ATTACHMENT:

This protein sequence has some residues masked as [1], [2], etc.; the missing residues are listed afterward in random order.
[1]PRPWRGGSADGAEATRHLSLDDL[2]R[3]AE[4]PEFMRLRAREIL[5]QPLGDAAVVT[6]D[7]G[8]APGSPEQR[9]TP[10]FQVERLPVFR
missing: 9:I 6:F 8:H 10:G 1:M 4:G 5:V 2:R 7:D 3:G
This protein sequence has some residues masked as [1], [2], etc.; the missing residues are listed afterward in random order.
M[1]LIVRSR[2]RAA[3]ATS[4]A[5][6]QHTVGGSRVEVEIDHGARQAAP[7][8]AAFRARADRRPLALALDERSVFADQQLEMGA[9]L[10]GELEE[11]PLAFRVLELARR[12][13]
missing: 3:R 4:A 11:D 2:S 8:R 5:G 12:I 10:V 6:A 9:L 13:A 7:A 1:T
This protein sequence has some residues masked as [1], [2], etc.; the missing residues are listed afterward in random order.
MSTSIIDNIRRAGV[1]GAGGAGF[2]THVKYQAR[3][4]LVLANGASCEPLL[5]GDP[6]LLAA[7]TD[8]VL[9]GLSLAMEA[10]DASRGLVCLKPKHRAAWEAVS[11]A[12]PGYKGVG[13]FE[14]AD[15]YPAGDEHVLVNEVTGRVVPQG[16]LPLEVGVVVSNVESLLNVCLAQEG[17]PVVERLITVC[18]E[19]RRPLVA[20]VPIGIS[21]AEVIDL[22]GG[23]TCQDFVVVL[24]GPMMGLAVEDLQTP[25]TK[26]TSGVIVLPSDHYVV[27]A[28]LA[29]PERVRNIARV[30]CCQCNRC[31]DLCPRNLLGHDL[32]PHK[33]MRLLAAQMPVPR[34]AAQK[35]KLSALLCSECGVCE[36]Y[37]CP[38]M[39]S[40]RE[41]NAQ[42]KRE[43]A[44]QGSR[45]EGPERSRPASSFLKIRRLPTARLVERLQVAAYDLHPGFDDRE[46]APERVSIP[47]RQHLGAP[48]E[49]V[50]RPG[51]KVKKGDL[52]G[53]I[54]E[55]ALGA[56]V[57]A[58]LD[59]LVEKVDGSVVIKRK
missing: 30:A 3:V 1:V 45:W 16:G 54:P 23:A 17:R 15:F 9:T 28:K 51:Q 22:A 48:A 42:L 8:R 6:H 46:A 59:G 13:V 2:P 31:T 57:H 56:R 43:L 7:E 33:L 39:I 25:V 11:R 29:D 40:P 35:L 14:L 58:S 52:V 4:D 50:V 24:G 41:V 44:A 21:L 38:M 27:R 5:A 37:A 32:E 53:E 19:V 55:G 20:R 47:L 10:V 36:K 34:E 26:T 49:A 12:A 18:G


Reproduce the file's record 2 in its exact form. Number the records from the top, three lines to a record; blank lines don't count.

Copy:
This protein sequence has some residues masked as [1], [2], etc.; the missing residues are listed afterward in random order.
M[1]LIVRSR[2]RAA[3]ATS[4]A[5][6]QHTVGGSRVEVEIDHGARQAAP[7][8]AAFRARADRRPLALALDERSVFADQQLEMGA[9]L[10]GELEE[11]PLAFRVLELARR[12][13]
missing: 3:R 4:A 11:D 2:S 8:R 5:G 12:I 10:V 6:A 9:L 13:A 7:A 1:T